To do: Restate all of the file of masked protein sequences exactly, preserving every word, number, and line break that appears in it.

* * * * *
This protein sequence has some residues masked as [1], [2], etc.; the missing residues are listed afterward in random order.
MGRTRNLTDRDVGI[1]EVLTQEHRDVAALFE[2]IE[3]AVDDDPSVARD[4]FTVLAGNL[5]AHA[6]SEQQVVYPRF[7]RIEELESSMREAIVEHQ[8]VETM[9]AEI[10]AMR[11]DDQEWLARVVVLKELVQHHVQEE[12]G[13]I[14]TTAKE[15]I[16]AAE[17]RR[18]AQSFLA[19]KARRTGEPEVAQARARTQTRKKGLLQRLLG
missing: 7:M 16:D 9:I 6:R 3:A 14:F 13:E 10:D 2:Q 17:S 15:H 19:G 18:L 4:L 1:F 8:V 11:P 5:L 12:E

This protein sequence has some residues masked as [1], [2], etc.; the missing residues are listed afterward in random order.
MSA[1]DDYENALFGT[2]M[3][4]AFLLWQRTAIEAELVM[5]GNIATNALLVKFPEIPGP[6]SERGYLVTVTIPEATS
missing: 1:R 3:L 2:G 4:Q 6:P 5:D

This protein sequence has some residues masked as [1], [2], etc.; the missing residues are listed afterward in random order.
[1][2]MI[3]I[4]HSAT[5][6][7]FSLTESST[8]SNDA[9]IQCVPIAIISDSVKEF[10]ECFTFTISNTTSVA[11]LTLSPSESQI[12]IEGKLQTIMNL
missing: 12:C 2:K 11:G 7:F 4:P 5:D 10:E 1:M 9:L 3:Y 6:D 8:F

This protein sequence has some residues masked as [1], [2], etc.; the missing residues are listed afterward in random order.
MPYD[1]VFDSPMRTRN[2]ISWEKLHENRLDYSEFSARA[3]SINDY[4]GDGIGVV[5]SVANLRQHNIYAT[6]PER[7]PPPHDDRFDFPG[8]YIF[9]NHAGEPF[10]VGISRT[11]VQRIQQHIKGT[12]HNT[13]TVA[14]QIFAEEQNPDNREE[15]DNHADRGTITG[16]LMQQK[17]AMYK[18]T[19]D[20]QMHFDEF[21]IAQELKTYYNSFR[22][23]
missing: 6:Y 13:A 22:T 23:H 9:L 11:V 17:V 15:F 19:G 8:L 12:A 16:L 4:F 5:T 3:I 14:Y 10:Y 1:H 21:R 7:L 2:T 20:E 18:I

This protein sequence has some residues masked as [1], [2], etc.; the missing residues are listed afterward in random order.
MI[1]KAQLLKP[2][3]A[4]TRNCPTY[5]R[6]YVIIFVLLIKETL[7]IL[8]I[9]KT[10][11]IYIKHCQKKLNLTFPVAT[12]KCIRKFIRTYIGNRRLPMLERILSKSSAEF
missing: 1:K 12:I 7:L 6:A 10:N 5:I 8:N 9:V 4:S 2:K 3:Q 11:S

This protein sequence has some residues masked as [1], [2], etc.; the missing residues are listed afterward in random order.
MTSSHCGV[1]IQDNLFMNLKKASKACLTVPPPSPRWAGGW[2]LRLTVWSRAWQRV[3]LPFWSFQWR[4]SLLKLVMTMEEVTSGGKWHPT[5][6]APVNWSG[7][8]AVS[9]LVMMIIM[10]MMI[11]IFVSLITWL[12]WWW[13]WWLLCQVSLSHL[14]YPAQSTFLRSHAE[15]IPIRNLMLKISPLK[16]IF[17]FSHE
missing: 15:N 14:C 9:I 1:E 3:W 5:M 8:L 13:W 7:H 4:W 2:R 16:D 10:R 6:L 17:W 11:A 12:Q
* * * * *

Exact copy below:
This protein sequence has some residues masked as [1], [2], etc.; the missing residues are listed afterward in random order.
MGRTRNLTDRDVGI[1]EVLTQEHRDVAALFE[2]IE[3]AVDDDPSVARD[4]FTVLAGNL[5]AHA[6]SEQQVVYPRF[7]RIEELESSMREAIVEHQ[8]VETM[9]AEI[10]AMR[11]DDQEWLARVVVLKELVQHHVQEE[12]G[13]I[14]TTAKE[15]I[16]AAE[17]RR[18]AQSFLA[19]KARRTGEPEVAQARARTQTRKKGLLQRLLG
missing: 7:M 16:D 9:I 6:R 3:A 14:F 13:E 10:D 2:Q 17:S 15:H 19:G 18:L 4:L 1:F 8:V 11:P 5:L 12:E

This protein sequence has some residues masked as [1], [2], etc.; the missing residues are listed afterward in random order.
MSA[1]DDYENALFGT[2]M[3][4]AFLLWQRTAIEAELVM[5]GNIATNALLVKFPEIPGP[6]SERGYLVTVTIPEATS
missing: 1:R 3:L 2:G 4:Q 6:P 5:D

This protein sequence has some residues masked as [1], [2], etc.; the missing residues are listed afterward in random order.
[1][2]MI[3]I[4]HSAT[5][6][7]FSLTESST[8]SNDA[9]IQCVPIAIISDSVKEF[10]ECFTFTISNTTSVA[11]LTLSPSESQI[12]IEGKLQTIMNL
missing: 12:C 2:K 11:G 7:F 4:P 5:D 10:E 1:M 9:L 3:Y 6:D 8:F

This protein sequence has some residues masked as [1], [2], etc.; the missing residues are listed afterward in random order.
MPYD[1]VFDSPMRTRN[2]ISWEKLHENRLDYSEFSARA[3]SINDY[4]GDGIGVV[5]SVANLRQHNIYAT[6]PER[7]PPPHDDRFDFPG[8]YIF[9]NHAGEPF[10]VGISRT[11]VQRIQQHIKGT[12]HNT[13]TVA[14]QIFAEEQNPDNREE[15]DNHADRGTITG[16]LMQQK[17]AMYK[18]T[19]D[20]QMHFDEF[21]IAQELKTYYNSFR[22][23]
missing: 6:Y 13:A 22:T 23:H 9:L 11:V 17:V 15:F 19:G 8:L 12:A 16:L 4:F 5:T 3:I 14:Y 10:Y 1:H 21:R 7:L 2:T 20:E 18:I

This protein sequence has some residues masked as [1], [2], etc.; the missing residues are listed afterward in random order.
MI[1]KAQLLKP[2][3]A[4]TRNCPTY[5]R[6]YVIIFVLLIKETL[7]IL[8]I[9]KT[10][11]IYIKHCQKKLNLTFPVAT[12]KCIRKFIRTYIGNRRLPMLERILSKSSAEF
missing: 1:K 12:I 7:L 6:A 10:N 5:I 8:N 9:V 4:S 2:K 3:Q 11:S

This protein sequence has some residues masked as [1], [2], etc.; the missing residues are listed afterward in random order.
MTSSHCGV[1]IQDNLFMNLKKASKACLTVPPPSPRWAGGW[2]LRLTVWSRAWQRV[3]LPFWSFQWR[4]SLLKLVMTMEEVTSGGKWHPT[5][6]APVNWSG[7][8]AVS[9]LVMMIIM[10]MMI[11]IFVSLITWL[12]WWW[13]WWLLCQVSLSHL[14]YPAQSTFLRSHAE[15]IPIRNLMLKISPLK[16]IF[17]FSHE
missing: 15:N 14:C 9:I 1:E 3:W 5:M 8:L 13:W 7:H 4:W 2:R 16:D 10:R 6:L 17:W 11:A 12:Q